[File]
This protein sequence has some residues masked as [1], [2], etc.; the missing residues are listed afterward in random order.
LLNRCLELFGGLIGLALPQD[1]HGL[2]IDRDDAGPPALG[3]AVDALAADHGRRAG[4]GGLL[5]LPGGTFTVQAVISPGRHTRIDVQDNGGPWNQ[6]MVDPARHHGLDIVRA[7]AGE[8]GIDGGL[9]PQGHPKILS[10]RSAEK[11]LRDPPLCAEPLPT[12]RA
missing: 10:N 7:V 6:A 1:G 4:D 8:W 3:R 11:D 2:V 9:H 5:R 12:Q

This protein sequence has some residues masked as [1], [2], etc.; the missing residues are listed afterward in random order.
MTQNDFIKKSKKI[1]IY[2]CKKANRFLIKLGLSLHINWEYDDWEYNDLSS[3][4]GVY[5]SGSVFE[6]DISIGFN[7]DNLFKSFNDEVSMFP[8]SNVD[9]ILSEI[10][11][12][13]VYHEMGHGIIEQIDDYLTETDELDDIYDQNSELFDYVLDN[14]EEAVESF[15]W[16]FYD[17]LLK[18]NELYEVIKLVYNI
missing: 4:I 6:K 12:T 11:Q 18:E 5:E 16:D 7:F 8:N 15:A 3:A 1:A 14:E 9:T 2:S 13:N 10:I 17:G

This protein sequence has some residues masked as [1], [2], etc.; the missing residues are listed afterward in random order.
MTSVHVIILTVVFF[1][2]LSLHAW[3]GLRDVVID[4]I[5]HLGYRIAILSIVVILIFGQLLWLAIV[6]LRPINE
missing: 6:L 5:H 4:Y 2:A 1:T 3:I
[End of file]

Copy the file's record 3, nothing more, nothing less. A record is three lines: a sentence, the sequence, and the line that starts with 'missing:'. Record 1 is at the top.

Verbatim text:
This protein sequence has some residues masked as [1], [2], etc.; the missing residues are listed afterward in random order.
MTSVHVIILTVVFF[1][2]LSLHAW[3]GLRDVVID[4]I[5]HLGYRIAILSIVVILIFGQLLWLAIV[6]LRPINE
missing: 6:L 5:H 4:Y 2:A 1:T 3:I